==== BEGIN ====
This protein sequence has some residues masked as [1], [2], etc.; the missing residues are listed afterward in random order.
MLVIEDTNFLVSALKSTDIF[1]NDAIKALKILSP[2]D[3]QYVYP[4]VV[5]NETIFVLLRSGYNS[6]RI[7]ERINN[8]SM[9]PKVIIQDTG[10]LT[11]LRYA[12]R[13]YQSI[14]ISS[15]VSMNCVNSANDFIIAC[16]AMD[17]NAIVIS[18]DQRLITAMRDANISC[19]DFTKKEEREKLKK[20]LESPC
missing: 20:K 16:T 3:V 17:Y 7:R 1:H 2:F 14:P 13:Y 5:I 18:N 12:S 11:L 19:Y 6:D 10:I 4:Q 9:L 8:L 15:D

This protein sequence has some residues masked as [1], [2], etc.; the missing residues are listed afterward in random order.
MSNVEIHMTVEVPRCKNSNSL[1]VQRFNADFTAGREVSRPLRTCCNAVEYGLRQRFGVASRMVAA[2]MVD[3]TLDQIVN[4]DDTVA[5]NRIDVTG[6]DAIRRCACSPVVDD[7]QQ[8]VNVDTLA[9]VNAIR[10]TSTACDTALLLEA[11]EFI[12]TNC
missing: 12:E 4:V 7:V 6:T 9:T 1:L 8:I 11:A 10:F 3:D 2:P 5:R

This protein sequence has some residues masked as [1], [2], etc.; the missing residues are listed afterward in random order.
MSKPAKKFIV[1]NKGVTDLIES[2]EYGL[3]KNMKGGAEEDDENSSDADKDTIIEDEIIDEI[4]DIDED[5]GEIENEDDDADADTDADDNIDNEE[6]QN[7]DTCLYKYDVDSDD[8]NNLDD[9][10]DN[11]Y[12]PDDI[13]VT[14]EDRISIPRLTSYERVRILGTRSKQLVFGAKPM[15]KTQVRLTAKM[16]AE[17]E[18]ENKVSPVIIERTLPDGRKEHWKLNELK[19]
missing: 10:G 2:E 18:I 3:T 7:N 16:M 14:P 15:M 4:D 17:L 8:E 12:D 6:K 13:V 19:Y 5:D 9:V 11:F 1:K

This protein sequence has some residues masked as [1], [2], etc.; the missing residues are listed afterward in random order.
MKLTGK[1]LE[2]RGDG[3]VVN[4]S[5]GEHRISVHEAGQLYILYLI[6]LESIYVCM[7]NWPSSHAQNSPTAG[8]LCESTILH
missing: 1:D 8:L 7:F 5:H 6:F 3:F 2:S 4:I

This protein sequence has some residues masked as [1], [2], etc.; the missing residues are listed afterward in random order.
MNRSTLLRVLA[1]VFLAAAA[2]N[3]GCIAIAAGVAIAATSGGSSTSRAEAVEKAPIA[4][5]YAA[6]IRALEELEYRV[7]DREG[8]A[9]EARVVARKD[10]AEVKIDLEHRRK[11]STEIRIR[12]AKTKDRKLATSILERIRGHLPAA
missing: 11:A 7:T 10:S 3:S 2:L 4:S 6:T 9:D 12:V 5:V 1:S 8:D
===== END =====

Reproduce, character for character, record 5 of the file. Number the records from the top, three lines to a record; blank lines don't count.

This protein sequence has some residues masked as [1], [2], etc.; the missing residues are listed afterward in random order.
MNRSTLLRVLA[1]VFLAAAA[2]N[3]GCIAIAAGVAIAATSGGSSTSRAEAVEKAPIA[4][5]YAA[6]IRALEELEYRV[7]DREG[8]A[9]EARVVARKD[10]AEVKIDLEHRRK[11]STEIRIR[12]AKTKDRKLATSILERIRGHLPAA
missing: 11:A 7:T 10:S 3:S 2:L 4:S 6:T 9:D 12:V 5:V 1:S 8:D